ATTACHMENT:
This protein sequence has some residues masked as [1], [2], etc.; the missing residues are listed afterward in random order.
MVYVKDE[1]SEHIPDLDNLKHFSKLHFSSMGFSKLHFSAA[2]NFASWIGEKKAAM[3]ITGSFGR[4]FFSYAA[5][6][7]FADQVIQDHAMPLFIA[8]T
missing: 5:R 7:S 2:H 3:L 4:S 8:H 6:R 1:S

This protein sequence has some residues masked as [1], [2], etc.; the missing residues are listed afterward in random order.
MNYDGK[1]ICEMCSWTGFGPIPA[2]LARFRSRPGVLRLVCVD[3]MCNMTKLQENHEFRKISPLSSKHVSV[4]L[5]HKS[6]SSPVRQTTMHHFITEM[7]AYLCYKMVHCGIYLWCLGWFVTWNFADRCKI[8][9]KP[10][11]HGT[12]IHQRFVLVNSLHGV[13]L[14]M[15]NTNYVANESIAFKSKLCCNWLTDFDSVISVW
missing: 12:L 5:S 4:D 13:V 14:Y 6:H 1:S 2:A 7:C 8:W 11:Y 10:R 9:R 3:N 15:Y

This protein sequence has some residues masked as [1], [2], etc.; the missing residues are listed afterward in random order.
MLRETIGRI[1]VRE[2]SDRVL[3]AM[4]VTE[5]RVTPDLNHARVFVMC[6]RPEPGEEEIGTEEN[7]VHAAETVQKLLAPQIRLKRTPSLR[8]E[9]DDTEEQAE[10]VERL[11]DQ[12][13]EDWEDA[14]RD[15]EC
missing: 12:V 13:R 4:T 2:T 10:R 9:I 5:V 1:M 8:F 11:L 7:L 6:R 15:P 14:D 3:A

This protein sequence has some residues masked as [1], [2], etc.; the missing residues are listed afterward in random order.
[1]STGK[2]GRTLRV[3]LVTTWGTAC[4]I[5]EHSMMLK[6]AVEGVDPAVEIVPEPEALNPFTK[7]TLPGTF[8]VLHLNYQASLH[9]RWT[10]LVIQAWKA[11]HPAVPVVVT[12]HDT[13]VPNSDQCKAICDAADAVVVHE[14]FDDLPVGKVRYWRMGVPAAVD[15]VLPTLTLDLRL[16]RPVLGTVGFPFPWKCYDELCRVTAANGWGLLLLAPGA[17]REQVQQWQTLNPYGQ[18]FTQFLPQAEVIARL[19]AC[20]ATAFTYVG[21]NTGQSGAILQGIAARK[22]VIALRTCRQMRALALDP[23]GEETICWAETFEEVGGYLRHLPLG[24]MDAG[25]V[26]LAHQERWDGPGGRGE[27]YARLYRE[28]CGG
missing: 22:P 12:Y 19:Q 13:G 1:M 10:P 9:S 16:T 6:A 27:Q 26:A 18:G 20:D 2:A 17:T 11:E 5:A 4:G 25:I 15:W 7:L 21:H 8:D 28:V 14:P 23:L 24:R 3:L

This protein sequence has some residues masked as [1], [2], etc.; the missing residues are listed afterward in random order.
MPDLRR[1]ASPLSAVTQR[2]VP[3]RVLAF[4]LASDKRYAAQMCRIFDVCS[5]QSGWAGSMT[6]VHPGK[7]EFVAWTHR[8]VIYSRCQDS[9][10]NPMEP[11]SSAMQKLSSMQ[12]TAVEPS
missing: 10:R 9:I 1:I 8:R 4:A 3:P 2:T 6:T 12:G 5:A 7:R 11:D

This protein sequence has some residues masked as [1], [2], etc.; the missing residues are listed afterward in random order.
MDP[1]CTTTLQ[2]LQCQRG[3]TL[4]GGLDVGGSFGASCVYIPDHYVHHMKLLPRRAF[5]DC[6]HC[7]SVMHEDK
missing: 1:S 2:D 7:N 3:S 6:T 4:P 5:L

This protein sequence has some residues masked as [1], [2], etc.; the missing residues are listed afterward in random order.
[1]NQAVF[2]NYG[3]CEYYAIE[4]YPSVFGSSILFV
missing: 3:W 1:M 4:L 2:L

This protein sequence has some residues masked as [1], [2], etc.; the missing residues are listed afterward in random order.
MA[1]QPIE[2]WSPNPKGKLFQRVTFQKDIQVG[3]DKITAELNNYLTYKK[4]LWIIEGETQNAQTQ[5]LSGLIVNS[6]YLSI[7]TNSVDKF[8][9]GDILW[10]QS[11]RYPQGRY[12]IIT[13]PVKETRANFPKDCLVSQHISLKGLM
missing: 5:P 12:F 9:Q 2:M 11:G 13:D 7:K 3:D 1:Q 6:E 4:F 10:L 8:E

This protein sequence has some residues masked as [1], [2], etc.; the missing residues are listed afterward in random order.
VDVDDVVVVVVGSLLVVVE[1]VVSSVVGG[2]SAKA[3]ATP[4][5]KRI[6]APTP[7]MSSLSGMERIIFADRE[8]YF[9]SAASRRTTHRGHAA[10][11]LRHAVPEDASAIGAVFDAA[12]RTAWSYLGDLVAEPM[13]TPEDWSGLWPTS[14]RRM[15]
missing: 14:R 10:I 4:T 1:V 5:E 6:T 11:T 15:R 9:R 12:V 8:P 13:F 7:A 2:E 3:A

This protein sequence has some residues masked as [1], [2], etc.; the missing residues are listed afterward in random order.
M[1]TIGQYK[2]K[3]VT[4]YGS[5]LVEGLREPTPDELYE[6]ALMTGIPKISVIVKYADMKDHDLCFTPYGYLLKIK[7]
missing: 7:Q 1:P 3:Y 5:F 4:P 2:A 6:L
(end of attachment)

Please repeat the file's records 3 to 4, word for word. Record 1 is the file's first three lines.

This protein sequence has some residues masked as [1], [2], etc.; the missing residues are listed afterward in random order.
MLRETIGRI[1]VRE[2]SDRVL[3]AM[4]VTE[5]RVTPDLNHARVFVMC[6]RPEPGEEEIGTEEN[7]VHAAETVQKLLAPQIRLKRTPSLR[8]E[9]DDTEEQAE[10]VERL[11]DQ[12][13]EDWEDA[14]RD[15]EC
missing: 12:V 13:R 4:T 2:T 10:R 9:I 5:V 1:M 8:F 11:L 7:L 6:R 15:P 14:D 3:A

This protein sequence has some residues masked as [1], [2], etc.; the missing residues are listed afterward in random order.
[1]STGK[2]GRTLRV[3]LVTTWGTAC[4]I[5]EHSMMLK[6]AVEGVDPAVEIVPEPEALNPFTK[7]TLPGTF[8]VLHLNYQASLH[9]RWT[10]LVIQAWKA[11]HPAVPVVVT[12]HDT[13]VPNSDQCKAICDAADAVVVHE[14]FDDLPVGKVRYWRMGVPAAVD[15]VLPTLTLDLRL[16]RPVLGTVGFPFPWKCYDELCRVTAANGWGLLLLAPGA[17]REQVQQWQTLNPYGQ[18]FTQFLPQAEVIARL[19]AC[20]ATAFTYVG[21]NTGQSGAILQGIAARK[22]VIALRTCRQMRALALDP[23]GEETICWAETFEEVGGYLRHLPLG[24]MDAG[25]V[26]LAHQERWDGPGGRGE[27]YARLYRE[28]CGG
missing: 22:P 12:Y 19:Q 13:G 1:M 10:P 9:S 16:T 6:A 27:Q 26:A 18:G 20:D 2:A 17:T 11:E 5:A 4:G 25:I 15:W 7:L 21:H 8:D 28:V 14:P 23:L 24:R 3:L